• When Sam Rockwell's character does his Face Heel Turn in the Charlie's Angels film, he goes from a "shy, rumpled guy" look to a slick, black, and stylish outfit.
  • Robert the Bruce in the movie Braveheart wears a very bulky and intimidating "dark knight" armor after betraying William Wallace in favor of King Edward "Longshanks".
    • At least he has a reason to do it - namely, obscuring his identity from the Scottish forces.
  • In Warriors of Virtue, Elysia goes from a high-neck, long-sleeved white dress with a cloak to a sleeveless orange dress with exposed cleavage after her Heel Face Turn.
  • Exaggerated and Justified trope when it comes to Tron Lines. A Program's circuitry color identifies its alignment, identity, and position in the system.
  • The Stinger of Green Lantern has Sinestro undergoing this as he puts on the yellow ring.

Live-Action TV

  • In the fourth series Blakes Seven episode "Assassin", the female assassin pretends to be a slave and spends most of the episode in frumpy clothes, blubbing. Naturally, when the truth is revealed, she stops to change into a rather stylish little black number and redo her hair.
  • And how can we forget Vampire Willow from Buffy the Vampire Slayer, with her spiffy threads? (Not to mention, her black ink job in the climax of Season 6.)

Willow: [The black leather corset] is a little binding. I guess vampires really don't have to breathe. (Notices own cleavage) Gosh, look at those.

    • In the episode where Vampire Willow first appears, there was also Vampire Xander, with his leather pants.
    • Similarly, Angel's switch to Angelus on Buffy the Vampire Slayer or Angel was usually accompanied by wearing a lot more leather. A lampshade was hung on this in season 2, when the possibility of Angel turning evil made Lorne consider the great benefits of Angel in leather.
    • Really, any time someone mainly wears leather in Buffy, they're going to be evil.
      • Other than Buffy herself, who has worn some pretty hot leather pants while still kicking evil's collective ass.
  • Heroes has Eden, who, after being revealed as a mole, spends a lot of time wearing black leather.
    • There's also Sylar, who apparently got contacts when he went insane and decided to go around stealing people's brains, not to mention trading in his unfashionable knitwear for a more stylish, predominantly black wardrobe. In one of the alternate futures, he is shown wearing glasses again when he becomes good and stops using his powers.
      • Maybe he stole a superpower that gave him good vision? And in the future, he decides not to use it?
  • Lexx had the Brunnen-G, who wore very bright colors. When Kai, last of the Brunnen-G, became an undead assassin for His Divine Shadow, his clothes became a blackened version of the same outfit. This was slightly subverted when Kai joined forces with our "heroes", and his clothes remained black for the rest of the series.
    • Well, he is still undead. The dead do not need colors.
    • And then, he was dressed in those clothing, as opposed to choosing himself. The whole point of making undead assassins was that The Order tried (and mostly succeeded) in taking everything from their new servants, including their memories and sense of identity. This was supposed to be doubly ironic in Kai's case, being the one predicted to destroy His Shadow, and turned into a tool of the villain, while his purpose was supposed to be removed, along with his identity (this last part mostly succeeded). It didn't go too well on the destiny part, though...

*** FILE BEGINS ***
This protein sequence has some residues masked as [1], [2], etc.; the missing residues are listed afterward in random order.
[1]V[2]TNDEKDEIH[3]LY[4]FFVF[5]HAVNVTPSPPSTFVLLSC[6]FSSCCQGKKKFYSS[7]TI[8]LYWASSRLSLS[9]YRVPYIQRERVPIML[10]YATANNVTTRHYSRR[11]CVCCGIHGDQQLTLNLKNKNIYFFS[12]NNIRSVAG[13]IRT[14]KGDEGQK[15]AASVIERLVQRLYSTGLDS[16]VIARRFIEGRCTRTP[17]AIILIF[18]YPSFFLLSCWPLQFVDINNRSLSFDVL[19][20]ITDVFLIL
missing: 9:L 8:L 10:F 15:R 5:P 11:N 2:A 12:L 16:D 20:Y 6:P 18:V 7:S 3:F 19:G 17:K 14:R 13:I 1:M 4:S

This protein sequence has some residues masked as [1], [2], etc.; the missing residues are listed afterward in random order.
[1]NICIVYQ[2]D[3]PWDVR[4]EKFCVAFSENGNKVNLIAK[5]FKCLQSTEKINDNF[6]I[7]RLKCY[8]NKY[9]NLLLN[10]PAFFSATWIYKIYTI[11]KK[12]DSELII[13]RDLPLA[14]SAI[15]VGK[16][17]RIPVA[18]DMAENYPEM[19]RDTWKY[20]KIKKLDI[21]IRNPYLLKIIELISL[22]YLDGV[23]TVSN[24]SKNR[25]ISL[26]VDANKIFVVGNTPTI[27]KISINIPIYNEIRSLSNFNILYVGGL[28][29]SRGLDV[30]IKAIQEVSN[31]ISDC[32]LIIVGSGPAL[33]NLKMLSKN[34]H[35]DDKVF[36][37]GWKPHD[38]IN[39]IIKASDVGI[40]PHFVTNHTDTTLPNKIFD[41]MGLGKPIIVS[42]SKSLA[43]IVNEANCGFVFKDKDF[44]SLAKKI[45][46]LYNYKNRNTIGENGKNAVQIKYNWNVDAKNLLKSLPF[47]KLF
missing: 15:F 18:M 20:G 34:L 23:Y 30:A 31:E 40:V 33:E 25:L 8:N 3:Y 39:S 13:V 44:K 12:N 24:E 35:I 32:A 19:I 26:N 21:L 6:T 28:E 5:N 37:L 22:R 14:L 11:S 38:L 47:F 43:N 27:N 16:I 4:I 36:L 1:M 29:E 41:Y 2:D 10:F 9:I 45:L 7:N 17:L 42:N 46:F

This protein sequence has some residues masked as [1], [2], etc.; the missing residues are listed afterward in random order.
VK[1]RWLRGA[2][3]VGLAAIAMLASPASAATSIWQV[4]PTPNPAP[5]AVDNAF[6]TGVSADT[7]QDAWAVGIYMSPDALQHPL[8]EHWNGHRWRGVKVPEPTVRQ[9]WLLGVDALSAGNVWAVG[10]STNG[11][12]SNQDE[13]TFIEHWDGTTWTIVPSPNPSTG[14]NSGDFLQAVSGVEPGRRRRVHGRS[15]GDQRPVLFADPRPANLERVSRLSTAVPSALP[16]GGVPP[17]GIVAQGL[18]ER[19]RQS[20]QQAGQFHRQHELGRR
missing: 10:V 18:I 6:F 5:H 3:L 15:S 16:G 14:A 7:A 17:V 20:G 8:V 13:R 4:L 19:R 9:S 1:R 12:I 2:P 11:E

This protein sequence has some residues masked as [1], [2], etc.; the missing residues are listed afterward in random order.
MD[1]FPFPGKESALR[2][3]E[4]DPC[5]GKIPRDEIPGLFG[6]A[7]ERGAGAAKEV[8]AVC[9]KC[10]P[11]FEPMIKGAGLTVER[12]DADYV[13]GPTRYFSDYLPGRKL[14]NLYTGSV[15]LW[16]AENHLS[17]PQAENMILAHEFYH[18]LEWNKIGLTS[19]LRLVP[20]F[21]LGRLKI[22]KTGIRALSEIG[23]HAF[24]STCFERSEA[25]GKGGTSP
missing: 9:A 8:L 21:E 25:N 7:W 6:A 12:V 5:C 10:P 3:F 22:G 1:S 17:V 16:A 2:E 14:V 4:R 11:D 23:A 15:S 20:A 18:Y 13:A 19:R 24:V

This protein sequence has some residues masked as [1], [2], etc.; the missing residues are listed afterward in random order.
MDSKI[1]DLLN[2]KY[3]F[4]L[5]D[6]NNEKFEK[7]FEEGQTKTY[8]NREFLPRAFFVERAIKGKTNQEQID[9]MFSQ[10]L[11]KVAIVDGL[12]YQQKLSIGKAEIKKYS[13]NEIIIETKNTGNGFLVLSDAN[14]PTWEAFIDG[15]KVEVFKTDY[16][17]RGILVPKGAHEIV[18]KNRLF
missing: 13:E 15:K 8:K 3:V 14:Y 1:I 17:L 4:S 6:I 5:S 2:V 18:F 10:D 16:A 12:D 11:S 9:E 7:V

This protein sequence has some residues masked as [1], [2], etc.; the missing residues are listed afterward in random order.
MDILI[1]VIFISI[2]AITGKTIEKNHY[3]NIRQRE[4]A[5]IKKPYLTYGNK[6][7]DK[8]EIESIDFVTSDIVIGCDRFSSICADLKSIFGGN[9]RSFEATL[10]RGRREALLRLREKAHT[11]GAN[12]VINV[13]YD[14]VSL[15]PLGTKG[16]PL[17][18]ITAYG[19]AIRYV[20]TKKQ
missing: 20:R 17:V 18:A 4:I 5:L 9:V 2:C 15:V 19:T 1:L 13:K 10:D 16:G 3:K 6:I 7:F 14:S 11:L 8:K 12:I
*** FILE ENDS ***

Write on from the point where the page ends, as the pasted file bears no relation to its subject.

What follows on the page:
• Parodied in How I Met Your Mother. Barney's backstory reveals that he became the womanizer he is today due to being rejected by one woman. Classic Evil Costume Switch style, Barney shaves, aggressively pulls on his sleeves, then the camera pulls away to reveal his new, entirely black suit.
  • In a Charmed Mirror Universe, the gals' alternate versions are dressed in black. In an episode where Piper temporarily becomes evil, her look changes to what Television Without Pity's recapper aptly described as "Dungeon Mistress Barbie".
  • In the first season of Who Wants to Be a Superhero?, when the Iron Enforcer became the Dark Enforcer, Stan Lee gave him a new (almost entirely black) outfit.
  • At one point in Red Dwarf, the ship and its crew acquire dark and light versions of themselves. The Light Crew, predictably, dress in white and gold, while the Dark Crew look like every stereotype you've ever seen of goth S&M freaks.
    • Especially Rimmer.
      • Also, when Rimmer is infected by the holo-virus, just LOOK at his clothes!
  • A less extreme version occurs in an episode of Star Trek: Voyager, where the holographic Doctor's data back-up boots up in an alien museum and finds that history has painted the Voyager crew as villains. Their uniforms already being mostly black, the main difference was the inclusion of black leather gloves, although Chakotay had a larger tattoo on his face and Seven was still Borg.
    • The undershirts were black instead of the usual grey, as well.
    • In the original Mirror Universe episode, the Imperial Starfleet wore a more gaudy uniform than the originals, with gold sashes and lots of decoration. Kirk's uniform top was a metallic vest, and female crewmembers wore midriff-exposing vests. The Deep Space Nine mirror episodes went for the leather.
  • In an episode of Lois and Clark, where Clark suffers Grand Theft Me, his hijacker dresses him in leather pants and a black lycra shirt. Quoth Lois: "Change out of that stupid outfit, honey."